Every morning, right around 6 a.m., I spring awake. I could stay in bed longer if I wanted to, but I’m done with sleep. I step across the hall to my study where there is just enough open space on the floor for my Pilates exercises and a bit of yoga.
That done and my body beginning to unfurl, I settle in to meditate.
Breathe. Breathe again.
I’m not a particularly experienced meditator. I’ve explored mindfulness meditation several other times in my life, but only in the last couple of years have I begun to understand what I’m doing. Just begun. One of the things I’ve learned about it is that there is no way to fail. When you catch your mind chattering and swinging from tree to tree, you just start over. Return to your breath. Return to your breath again. And even if you have to do that a hundred times in a thirty-minute sit, you’ve had a good meditation, because you’ve paid attention.
As Mary Oliver says, “This is the first, wildest, and wisest thing I know, that the soul exists, and that it is built entirely out of attention.”
Life, I’ve come to know, is also built out of starting over.
I didn’t spend time in my younger days wondering what I would be like in my eighth decade. I remember when I was a child looking with astonishment at the year 2000 on a calendar and wondering whether it was possible that I would still be alive in such a remote time. But I never gave much thought—even as the years accumulated—to who I would be when I grew old. I must have assumed, though, that I would have it all together by now, whatever it was. I can tell I assumed that by the surprise I feel, almost daily, to find myself still struggling, still changing, still growing, still trying to figure out how to be this person I wake up inside of each morning.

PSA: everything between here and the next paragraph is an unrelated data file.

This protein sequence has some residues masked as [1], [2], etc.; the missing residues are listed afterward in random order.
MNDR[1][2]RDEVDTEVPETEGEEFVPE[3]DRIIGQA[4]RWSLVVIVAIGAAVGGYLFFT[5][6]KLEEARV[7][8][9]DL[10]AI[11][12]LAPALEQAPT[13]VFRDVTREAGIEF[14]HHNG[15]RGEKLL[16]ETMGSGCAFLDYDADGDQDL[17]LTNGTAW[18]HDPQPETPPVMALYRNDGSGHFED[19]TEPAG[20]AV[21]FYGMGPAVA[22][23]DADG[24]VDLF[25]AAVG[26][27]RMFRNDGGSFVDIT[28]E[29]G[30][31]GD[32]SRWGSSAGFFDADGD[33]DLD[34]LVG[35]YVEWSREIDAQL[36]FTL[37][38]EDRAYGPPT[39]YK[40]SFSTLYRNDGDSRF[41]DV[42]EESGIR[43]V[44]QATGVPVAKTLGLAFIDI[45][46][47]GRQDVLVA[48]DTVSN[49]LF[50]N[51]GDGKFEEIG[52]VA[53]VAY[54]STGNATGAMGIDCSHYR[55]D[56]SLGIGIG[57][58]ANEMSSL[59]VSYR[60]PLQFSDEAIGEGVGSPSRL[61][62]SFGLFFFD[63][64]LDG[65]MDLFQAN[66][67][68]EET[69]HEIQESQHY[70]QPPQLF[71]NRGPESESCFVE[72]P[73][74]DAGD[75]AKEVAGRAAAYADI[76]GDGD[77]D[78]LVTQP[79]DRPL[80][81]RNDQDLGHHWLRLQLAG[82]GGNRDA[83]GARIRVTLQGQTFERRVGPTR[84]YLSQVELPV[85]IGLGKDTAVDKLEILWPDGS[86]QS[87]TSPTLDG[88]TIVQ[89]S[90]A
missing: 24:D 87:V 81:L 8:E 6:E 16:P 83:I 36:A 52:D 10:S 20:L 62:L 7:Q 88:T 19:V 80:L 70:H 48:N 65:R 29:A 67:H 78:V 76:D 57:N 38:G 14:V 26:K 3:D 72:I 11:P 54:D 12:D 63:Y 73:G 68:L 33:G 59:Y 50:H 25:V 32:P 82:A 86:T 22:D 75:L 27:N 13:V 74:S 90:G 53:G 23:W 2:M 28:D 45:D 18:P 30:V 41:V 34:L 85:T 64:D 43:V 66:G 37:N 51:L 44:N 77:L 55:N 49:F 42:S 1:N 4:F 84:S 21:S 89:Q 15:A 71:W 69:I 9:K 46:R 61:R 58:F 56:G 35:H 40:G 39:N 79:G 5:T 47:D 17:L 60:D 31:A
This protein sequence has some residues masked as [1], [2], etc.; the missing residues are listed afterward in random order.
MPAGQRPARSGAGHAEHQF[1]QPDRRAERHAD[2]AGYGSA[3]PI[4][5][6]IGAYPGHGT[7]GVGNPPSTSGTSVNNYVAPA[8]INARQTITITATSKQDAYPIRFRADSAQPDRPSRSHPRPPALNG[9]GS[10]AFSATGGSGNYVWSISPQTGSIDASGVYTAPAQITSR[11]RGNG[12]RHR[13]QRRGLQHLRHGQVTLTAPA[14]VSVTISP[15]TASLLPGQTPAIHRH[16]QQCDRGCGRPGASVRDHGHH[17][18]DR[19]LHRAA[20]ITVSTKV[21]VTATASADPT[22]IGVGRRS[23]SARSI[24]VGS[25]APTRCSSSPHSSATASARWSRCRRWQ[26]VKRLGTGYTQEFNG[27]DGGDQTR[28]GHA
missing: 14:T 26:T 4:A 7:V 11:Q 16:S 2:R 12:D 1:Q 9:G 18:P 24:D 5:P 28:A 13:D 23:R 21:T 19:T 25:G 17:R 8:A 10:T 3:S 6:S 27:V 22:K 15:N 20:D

I only know, as I’ve learned when I find myself caught in the midst of some loud clamor during my morning meditation, that it’s a privilege to start over … again.
Last year at this time I was recovering from breast cancer surgery, waiting for the radiation treatments to begin. All that lies behind me now, but the possibilities it brought remain. Perhaps the most dramatic of those is that I have learned that I don’t have time to rush, that the only moment I have is now, that attention creates meaning.
I forget, of course. I suppose we all do. But then I start over.
Breathe. Now breathe again.
A new year is here.